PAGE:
Getting turkey to the table costs more this year

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Since the very first one in 1621, Thanksgiving, in its formal and informal observances, been celebrated on different days with unique customs and rituals, giving thanks for various reasons. 

But throughout these traditions, there’s been one constant — food, and plenty of it.

This year, when Americans take bites from the bounty on the table, that food will take a bigger bite out of our pocketbooks. The American Farm Bureau Federation says the average cost of a 16-pound turkey this year is $24, or $1.50 per pound, an increase of almost 25% from $19.39 ($1.21 per pound) in 2020 and $20.80 ($1.30 per pound) in 2019. 

The centerpiece of the traditional meal may be the turkey, but other staples such as side dishes of mashed or sweet potatoes, stuffing, cranberry sauce and casseroles are all costing more this year.

Teresa Graves of Siler City has noticed the drastic increase of her food costs. 

“Our weekly grocery bill has doubled in the past year,” she said. “It blows me away, an increase like that.” 

There’ll be a dozen family members at Graves’s home for Thanksgiving dinner, and to help soften the blow to her wallet, family members will contribute to the meal.

“Dividing it like that helps spread out the cost to everyone,” Graves said.

Industry poultry producer Hormel said one reason for the price jump is a 20% reduction in the supply of turkeys because of avian flu. That same issue has been linked to a significant increase in the price of eggs. 

“I was talking with a lady the other day who told me she paid $6 for 18 eggs,” Graves said. “That’s hard to grasp.”

There are corresponding hikes for everything else — fruits, vegetables, sauces and gravies, bread, and rolls. Even desserts are affected, increasing by as much as 25% in the last year during a period of record inflation.

But the cost of goods isn’t the only culprit. Some analysts and observers suggest the increase in the cost of diesel fuel — which has more than doubled in some parts of the nation — has contributed to a 15% increase in today’s inflation rate.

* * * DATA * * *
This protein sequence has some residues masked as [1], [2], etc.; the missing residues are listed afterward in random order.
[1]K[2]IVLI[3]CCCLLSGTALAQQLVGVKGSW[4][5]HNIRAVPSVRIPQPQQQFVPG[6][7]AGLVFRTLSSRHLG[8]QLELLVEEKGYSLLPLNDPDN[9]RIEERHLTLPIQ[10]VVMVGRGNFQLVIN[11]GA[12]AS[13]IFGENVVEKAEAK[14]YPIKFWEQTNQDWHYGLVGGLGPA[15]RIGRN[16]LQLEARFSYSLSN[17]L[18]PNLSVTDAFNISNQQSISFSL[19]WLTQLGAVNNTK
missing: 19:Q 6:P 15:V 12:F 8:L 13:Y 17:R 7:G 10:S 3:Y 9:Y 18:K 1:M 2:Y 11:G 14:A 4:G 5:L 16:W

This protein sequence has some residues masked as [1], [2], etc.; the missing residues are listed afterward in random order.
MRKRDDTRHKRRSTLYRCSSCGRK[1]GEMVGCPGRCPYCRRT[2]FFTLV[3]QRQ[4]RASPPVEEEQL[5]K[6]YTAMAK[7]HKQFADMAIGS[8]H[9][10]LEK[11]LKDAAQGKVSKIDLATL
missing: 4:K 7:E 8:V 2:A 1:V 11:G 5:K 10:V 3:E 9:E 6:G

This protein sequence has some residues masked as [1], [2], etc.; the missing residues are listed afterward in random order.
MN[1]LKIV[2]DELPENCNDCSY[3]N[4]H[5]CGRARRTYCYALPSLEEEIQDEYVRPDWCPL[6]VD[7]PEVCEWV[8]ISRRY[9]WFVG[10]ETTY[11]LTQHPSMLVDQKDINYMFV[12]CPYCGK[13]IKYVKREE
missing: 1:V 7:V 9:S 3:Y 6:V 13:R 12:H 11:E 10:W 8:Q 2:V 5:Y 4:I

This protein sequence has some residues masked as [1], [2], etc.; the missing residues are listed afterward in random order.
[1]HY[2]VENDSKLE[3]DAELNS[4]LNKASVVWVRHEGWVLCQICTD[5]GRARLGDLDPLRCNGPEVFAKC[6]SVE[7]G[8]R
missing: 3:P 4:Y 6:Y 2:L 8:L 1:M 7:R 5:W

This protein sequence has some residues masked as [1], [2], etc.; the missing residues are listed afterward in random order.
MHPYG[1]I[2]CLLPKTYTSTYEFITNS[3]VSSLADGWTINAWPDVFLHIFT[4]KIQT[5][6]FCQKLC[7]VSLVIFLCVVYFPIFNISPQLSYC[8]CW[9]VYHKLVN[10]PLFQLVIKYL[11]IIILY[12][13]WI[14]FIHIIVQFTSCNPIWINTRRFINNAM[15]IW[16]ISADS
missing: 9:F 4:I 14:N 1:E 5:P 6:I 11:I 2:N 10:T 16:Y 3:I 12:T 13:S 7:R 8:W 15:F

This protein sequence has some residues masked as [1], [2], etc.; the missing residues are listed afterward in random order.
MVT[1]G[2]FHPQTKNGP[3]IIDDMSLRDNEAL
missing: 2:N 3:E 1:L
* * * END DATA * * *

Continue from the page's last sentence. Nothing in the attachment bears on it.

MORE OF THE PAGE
The U.S. Dept. of Agriculture says the total cost for a typical meal for 10 people this year is $53.31. In 2020, that figure was $46.90 — that’s an increase of nearly 15% .

There’s a silver lining, however: supply-chain issues seemed to have slowed. 

Grover Paige, a veteran of 47 years in the grocery business in Siler City, said supplies of food at Food Lion, where he is assistant manager, are “better than the pre-pandemic days.” 

“As a matter of fact, they are the best they’ve been in some time,” Paige said. “There are a few dairy items we have a bit of trouble getting in, but the core items are in good shape.”

Right now, he says, the store is “seeing record sales.”
“Part of that is because prices are up, but we’re also seeing record amounts of product being moved,” Paige said. “I think people find ways to cope. We’ve got to eat.” 

One way some people cope is with alternative cuts of less expensive meats — maybe even venison, in a nod to what Pilgrims and Native Americans ate — along with vegetables such as squash, corn or pumpkin, again items, along with fish, that were likely on those first Thanksgiving Day tables.

And as Thanksgiving arrives, USDA nutritionists have a word of advice: it’s not uncommon, and actually very easy, for a person to consume as many as 3,000 to 4,000 calories during that meal.

That’s a heavy load, especially when many medical personnel and nutritionists recommend about 2,500 calories per day for men and 2,000 per day for women. 

Even more reason to watch your wallet — and your waistline — this Thanksgiving.

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